Same-sex married couples were allowed to file joint federal income tax returns and have access to other federal benefits available to married couples.”

Same-sex couples who have been legally married under state law have not been able to file joint federal income tax returns because section 3 of the Defense Of Marriage Act “defines, for federal law purposes, a marriage as a legal union between one man and one woman, and a spouse as a person of the opposite sex who is a husband or wife”. However, the court found –

Section 3 of the Defense of Marriage Act (DOMA) violates the equal protection principles of the Fifth Amendment's due process clause.”

I am surprised that there has not been more discussion of this court decision around the tax “blogoshpere”.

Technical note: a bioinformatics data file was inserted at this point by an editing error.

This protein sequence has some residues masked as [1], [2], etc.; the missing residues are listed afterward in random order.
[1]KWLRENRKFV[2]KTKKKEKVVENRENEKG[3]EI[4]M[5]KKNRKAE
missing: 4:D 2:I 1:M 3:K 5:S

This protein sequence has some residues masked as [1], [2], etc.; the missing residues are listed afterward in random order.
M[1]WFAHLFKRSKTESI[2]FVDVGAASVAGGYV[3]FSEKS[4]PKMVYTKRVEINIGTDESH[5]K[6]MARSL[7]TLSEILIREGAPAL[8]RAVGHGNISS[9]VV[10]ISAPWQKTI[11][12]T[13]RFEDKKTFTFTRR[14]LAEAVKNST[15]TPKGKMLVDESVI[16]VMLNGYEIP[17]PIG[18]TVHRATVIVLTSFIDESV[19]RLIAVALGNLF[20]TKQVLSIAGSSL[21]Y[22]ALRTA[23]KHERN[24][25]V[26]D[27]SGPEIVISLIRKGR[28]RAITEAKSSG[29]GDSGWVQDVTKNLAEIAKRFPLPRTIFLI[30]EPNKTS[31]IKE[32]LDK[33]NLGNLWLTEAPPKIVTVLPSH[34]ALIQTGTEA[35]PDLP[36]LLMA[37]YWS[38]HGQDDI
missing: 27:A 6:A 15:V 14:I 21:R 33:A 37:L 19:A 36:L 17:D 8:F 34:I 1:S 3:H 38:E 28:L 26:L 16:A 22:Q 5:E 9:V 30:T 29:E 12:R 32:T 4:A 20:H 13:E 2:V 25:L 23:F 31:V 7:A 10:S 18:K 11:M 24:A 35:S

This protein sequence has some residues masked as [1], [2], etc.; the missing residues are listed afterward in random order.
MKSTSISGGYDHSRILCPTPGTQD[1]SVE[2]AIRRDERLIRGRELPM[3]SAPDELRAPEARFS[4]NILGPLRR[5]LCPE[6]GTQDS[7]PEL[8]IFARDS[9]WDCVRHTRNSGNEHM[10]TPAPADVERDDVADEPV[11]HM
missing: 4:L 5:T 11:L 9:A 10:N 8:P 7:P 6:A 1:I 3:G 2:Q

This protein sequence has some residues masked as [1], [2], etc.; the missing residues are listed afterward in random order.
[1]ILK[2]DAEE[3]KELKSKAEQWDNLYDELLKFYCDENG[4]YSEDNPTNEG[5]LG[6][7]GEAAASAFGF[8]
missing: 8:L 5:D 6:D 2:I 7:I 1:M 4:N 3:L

So now same-sex couples have the same right to pay the “marriage tax penalty” as “traditional” married couples.

* A subsequent CCH e-letter advised that “Senate Tax Panel Discusses Future of 2001 and 2003 Tax Cuts”.

A panel of economic experts testified before the Senate Finance Committee on July 14 on the pros and cons of extending the tax cuts enacted in 2001 and 2003.”

Check out the item to see what they had to say.

* No BUZZ would be complete without a visit to DON’T MESS WITH TAXES. Speaking of the SFC hearing, Kay Bell comments on what these “economic experts” had to say in her post “Tax Cuts or Total Tax Reform?”.

My vote goes to total tax reform!

* Tonya Moreno gives us “Tax-Free Shopping in 2010: A List of Sales Tax Holidays This Year” over at ABOUT.COM: TAX PLANNING: US.

I don’t see New Jersey, New York, or Pennsylvania on the list, and the Texas sales tax holiday is too late to do me any good.

* WEBCPA provides the word that “IRS Undeliverable Mail Costs Millions”.